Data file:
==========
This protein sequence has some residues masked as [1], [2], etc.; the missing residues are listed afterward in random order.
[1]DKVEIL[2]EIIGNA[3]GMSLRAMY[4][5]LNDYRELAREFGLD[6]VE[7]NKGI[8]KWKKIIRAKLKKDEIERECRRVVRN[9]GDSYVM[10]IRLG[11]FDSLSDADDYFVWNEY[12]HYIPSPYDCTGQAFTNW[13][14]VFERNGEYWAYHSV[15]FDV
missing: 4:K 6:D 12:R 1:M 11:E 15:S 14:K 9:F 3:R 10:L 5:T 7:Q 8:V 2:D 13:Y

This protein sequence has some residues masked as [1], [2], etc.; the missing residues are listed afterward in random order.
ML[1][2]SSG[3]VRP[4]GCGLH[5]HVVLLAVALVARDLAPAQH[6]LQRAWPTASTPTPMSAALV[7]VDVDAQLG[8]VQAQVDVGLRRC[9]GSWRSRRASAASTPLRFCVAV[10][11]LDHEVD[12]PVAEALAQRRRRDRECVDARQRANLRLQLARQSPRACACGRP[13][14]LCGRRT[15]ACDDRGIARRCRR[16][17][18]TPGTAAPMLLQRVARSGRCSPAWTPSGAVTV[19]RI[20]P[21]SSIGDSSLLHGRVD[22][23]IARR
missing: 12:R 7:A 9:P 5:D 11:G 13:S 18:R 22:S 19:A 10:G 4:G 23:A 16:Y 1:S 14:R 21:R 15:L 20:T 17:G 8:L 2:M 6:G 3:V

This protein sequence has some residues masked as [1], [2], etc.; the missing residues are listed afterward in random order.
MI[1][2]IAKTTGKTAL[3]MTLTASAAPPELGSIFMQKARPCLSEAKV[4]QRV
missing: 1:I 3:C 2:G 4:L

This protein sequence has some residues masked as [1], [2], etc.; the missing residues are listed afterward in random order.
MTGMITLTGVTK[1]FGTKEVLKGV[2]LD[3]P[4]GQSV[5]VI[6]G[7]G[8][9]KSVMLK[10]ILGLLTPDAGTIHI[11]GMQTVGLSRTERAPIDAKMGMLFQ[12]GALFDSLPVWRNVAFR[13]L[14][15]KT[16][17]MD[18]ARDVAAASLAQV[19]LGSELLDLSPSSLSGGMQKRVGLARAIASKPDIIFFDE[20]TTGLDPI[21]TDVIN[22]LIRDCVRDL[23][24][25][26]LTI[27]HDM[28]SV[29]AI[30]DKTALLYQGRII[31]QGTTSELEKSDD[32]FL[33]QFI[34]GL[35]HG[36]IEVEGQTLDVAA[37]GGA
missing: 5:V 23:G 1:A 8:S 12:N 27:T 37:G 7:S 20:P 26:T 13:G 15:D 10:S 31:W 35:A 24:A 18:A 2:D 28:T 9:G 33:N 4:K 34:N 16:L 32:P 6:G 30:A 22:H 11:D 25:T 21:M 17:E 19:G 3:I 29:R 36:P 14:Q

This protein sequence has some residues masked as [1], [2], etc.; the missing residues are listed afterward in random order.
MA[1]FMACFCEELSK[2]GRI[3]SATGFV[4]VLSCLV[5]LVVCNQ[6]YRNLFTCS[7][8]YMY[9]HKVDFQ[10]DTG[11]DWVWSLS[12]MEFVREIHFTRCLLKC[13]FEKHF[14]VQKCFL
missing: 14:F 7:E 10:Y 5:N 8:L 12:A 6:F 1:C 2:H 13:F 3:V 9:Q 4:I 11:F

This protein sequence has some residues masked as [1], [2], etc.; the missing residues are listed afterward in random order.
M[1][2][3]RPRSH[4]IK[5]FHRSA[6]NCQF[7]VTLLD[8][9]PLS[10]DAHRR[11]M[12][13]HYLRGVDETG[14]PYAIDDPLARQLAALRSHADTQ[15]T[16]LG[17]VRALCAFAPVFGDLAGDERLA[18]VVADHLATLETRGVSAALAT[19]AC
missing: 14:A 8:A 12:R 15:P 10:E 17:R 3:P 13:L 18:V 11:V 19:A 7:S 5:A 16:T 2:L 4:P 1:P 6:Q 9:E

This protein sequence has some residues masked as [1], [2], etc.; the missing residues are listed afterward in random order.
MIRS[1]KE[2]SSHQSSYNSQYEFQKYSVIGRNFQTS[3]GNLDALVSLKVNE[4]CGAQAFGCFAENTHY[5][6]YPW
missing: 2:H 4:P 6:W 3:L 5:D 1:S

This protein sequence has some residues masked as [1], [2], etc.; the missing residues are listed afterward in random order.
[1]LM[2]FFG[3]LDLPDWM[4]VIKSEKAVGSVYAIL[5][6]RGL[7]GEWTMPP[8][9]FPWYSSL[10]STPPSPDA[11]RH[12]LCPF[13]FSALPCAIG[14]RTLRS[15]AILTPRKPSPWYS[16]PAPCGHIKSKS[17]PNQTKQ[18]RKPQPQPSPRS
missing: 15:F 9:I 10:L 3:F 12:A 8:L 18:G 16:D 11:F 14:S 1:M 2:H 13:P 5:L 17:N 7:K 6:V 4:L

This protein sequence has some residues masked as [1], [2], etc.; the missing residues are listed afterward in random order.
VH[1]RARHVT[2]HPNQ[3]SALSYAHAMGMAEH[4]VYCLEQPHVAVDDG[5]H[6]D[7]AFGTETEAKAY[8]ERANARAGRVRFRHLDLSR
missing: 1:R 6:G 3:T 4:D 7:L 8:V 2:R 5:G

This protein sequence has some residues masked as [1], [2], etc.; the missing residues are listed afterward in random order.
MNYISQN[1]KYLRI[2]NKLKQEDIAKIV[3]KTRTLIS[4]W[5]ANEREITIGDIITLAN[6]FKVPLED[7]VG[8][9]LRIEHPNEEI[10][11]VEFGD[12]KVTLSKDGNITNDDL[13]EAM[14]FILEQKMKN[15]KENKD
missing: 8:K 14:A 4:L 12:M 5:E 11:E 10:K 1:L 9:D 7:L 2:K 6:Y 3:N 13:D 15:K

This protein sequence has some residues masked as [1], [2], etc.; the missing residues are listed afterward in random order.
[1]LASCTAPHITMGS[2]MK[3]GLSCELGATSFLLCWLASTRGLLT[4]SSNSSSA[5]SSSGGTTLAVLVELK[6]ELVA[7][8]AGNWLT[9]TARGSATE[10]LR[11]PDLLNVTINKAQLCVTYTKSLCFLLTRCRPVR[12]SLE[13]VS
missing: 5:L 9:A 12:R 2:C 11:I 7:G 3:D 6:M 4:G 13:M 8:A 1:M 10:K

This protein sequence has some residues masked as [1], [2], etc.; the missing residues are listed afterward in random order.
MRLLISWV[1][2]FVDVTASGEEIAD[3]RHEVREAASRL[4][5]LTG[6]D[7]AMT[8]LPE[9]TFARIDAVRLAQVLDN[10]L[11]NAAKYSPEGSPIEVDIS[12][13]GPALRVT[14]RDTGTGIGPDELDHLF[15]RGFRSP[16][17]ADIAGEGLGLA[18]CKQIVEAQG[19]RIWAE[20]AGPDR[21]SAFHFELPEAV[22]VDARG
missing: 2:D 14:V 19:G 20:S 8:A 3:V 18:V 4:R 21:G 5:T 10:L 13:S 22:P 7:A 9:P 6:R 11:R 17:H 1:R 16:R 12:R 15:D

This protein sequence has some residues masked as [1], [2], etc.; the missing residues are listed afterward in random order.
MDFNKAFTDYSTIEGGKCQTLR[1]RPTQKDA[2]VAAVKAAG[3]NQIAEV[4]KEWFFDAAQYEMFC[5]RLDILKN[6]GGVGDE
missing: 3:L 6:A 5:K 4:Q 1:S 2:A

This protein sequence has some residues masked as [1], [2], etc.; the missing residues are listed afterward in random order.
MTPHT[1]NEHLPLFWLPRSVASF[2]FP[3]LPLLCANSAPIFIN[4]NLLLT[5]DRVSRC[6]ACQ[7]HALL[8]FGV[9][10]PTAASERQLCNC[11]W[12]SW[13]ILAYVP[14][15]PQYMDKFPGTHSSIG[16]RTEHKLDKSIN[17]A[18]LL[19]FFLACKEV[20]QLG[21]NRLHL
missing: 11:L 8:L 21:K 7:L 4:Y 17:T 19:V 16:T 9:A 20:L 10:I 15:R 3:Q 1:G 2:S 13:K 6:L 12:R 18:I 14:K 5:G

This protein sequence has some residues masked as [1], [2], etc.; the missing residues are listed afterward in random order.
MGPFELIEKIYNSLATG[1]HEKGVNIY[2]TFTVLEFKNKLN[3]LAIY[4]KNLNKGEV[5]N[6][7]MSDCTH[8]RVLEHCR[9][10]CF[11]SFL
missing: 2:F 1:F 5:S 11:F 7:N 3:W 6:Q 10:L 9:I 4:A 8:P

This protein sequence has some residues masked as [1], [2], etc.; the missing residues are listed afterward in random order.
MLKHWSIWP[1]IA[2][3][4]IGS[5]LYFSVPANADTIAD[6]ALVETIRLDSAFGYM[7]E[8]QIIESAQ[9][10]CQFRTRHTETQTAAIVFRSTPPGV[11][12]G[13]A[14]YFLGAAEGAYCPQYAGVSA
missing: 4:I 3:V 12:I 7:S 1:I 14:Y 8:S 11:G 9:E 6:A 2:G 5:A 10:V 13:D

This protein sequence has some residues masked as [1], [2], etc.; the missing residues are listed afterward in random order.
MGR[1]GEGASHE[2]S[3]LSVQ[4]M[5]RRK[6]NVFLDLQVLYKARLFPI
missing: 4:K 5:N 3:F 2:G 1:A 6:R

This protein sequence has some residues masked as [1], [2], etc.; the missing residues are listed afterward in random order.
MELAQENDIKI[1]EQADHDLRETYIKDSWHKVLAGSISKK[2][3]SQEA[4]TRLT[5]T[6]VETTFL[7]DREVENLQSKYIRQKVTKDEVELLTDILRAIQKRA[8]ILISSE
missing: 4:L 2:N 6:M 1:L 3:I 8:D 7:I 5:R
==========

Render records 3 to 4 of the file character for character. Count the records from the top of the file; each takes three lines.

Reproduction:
This protein sequence has some residues masked as [1], [2], etc.; the missing residues are listed afterward in random order.
MI[1][2]IAKTTGKTAL[3]MTLTASAAPPELGSIFMQKARPCLSEAKV[4]QRV
missing: 1:I 3:C 2:G 4:L

This protein sequence has some residues masked as [1], [2], etc.; the missing residues are listed afterward in random order.
MTGMITLTGVTK[1]FGTKEVLKGV[2]LD[3]P[4]GQSV[5]VI[6]G[7]G[8][9]KSVMLK[10]ILGLLTPDAGTIHI[11]GMQTVGLSRTERAPIDAKMGMLFQ[12]GALFDSLPVWRNVAFR[13]L[14][15]KT[16][17]MD[18]ARDVAAASLAQV[19]LGSELLDLSPSSLSGGMQKRVGLARAIASKPDIIFFDE[20]TTGLDPI[21]TDVIN[22]LIRDCVRDL[23][24][25][26]LTI[27]HDM[28]SV[29]AI[30]DKTALLYQGRII[31]QGTTSELEKSDD[32]FL[33]QFI[34]GL[35]HG[36]IEVEGQTLDVAA[37]GGA
missing: 5:V 23:G 1:A 8:S 12:N 27:T 37:G 7:S 20:P 26:T 13:G 15:D 10:S 31:W 35:A 24:A 18:A 2:D 28:T 9:G 33:N 4:K 34:N 16:L 32:P 6:G 30:A 22:H 11:D 25:T 21:M 17:E 19:G 3:I 29:R 36:P 14:Q